FIG. 8 is a view showing a tester for measuring unload force on a tab of a head suspension;

FIGS. 9A to 9C are views showing tested tabs of head suspensions, in which FIG. 9A shows a tab of a head suspension subjected to a 0-μm coining process according to an embodiment of the present invention, FIG. 9B shows a tab subjected to a 15-μm coining process, and FIG. 9C shows a tab subjected to a 19-μm coining process;

FIGS. 10A and 10B are graphs showing changes in unload force relative to changes in unload speed, in which FIG. 10A is at an unload speed of 20 mm/sec and FIG. 10B is at an unload speed of 0.4 mm/sec;

FIGS. 11A and 11B are graphs showing changes in unload force relative to temperature changes on head suspensions having different plate thicknesses according to the first embodiment;

FIGS. 12A and 12B are graphs showing changes in unload force relative to temperature changes on head suspensions of comparative examples having different plate thicknesses and subjected to 15- and 12-μm coining processes;

FIG. 13A is a graph showing unload force on a head suspension subjected to 0-μm coining process according to the first embodiment of the present invention;

FIG. 13B is a graph showing unload force on a head suspension of a comparative example subjected to a 10-μm coining process;

FIG. 14A is a graph showing unload force on a head suspension subjected to 0-μm coining process according to the first embodiment of the present invention;

FIG. 14B is a graph showing unload force on a head suspension of a comparative example subjected to a 10-μm coining process;

FIGS. 15A to 15C are views showing a worn state of a slope of a ramp block after a durability test carried out with a head suspension according to an embodiment of the present invention, in which FIG. 15A is a perspective view partly showing the slope of the ramp block, FIG. 15B is an enlarged perspective view partly showing the slope of FIG. 15A, and FIG. 15C is a graph showing changes in the worn state of the slope;

FIGS. 16A to 16C are views showing a worn state of a slope of a ramp block after a durability test carried out with a head suspension of a comparative example treated with a 20% coining process, in which FIG. 16A is a perspective view partly showing the slope of the ramp block, FIG. 16B is an enlarged perspective view partly showing the slope of FIG. 16A, and FIG. 16C is a graph showing changes in the worn state of the slope;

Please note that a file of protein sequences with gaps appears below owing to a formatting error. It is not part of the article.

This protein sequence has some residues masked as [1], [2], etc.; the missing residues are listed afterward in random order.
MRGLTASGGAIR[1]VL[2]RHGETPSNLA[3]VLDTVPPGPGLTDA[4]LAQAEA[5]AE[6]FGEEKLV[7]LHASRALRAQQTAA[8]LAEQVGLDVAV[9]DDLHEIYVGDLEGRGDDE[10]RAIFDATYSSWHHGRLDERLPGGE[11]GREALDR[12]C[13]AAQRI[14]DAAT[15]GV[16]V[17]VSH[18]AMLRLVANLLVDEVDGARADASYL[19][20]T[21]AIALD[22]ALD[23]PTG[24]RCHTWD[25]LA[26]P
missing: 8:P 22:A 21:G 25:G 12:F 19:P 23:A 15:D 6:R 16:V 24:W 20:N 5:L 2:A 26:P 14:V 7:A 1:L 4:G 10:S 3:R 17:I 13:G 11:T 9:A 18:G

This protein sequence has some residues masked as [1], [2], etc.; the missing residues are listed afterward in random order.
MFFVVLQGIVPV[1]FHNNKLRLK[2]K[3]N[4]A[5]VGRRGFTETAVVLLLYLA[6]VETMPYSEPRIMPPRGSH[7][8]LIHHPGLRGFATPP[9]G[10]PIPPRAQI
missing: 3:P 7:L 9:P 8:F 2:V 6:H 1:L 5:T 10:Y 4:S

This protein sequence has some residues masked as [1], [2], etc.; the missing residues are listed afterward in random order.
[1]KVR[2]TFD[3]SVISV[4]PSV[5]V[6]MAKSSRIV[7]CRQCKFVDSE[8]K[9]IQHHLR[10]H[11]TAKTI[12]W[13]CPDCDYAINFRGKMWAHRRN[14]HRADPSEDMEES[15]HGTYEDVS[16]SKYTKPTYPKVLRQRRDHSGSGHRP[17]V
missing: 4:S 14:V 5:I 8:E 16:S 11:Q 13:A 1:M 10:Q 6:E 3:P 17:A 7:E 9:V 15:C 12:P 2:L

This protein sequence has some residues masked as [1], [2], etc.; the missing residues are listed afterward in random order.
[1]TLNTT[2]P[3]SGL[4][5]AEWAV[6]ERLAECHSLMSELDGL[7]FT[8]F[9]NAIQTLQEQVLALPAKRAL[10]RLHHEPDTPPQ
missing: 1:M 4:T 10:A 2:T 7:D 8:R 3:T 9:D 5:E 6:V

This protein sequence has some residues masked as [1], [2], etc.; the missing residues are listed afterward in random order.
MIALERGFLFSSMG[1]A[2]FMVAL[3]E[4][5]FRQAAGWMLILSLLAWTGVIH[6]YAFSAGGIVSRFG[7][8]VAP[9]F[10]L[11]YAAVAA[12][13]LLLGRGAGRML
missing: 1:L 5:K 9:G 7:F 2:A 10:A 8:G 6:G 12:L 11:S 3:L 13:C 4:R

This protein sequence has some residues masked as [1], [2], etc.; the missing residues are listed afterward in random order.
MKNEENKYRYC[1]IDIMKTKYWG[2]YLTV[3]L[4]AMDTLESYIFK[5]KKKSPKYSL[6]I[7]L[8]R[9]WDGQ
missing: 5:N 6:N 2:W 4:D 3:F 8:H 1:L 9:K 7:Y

FIGS. 17A and 17B are views showing changes before and after durability tests according to an embodiment of the present invention, in which FIG. 17A shows changes in unload force before and after the durability tests and FIG. 17B shows the surface roughness of a tab after the durability tests;

FIGS. 18A and 18B are views showing changes before and after durability tests according to a comparative example, in which FIG. 18A shows changes in unload force before and after the durability tests and FIG. 18B shows the surface roughness of a tab after the durability tests;

FIGS. 19A and 19B are views showing changes before and after a durability test according to an embodiment of the present invention, in which FIG. 19A shows changes in unload force before and after the durability test and FIG. 19B shows the surface roughness of a tab after the durability test;

FIGS. 20A and 20B are views showing changes before and after a durability test according to a comparative example, in which FIG. 20A shows changes in unload force before and after the durability test and FIG. 20B shows the surface roughness of a tab after the durability test;

FIGS. 21A and 21B are views showing changes before and after a durability test according to a comparative example, in which FIG. 21A shows changes in unload force before and after the durability test and FIG. 21B shows the surface roughness of a tab after the durability test;

FIGS. 22A and 22B show a load beam of a head suspension according to a second embodiment of the present invention, in which FIG. 22A is a side view partly showing the load beam and FIG. 22B is a perspective view partly showing the load beam;

FIG. 23 is a sectional view partly showing a press used to process a head suspension according to a third embodiment of the present invention;

FIG. 24 is a view explaining force acting on a tab of a head suspension when the tab is slid and guided along a ramp block;

FIG. 25 is a graph showing relationships among frictional coefficients, inclination angles, and unload force; and

FIG. 26 is a graph showing unload force f calculated with different frictional coefficients.

DETAILED DESCRIPTION OF EMBODIMENTS

Head suspensions according to embodiments of the present invention will be explained with reference to the drawings. In each embodiment, the head suspension is used in a hard disk drive, to support a head that writes and reads data to and from a disk that is rotated by a motor in the hard disk drive. Each embodiment provides the head suspension with a guided part, i.e., a tab to be guided along a guide, i.e., a ramp block. To reduce frictional coefficient changes between the guide and the guided part, each embodiment provides the guided part with microscopic irregularities.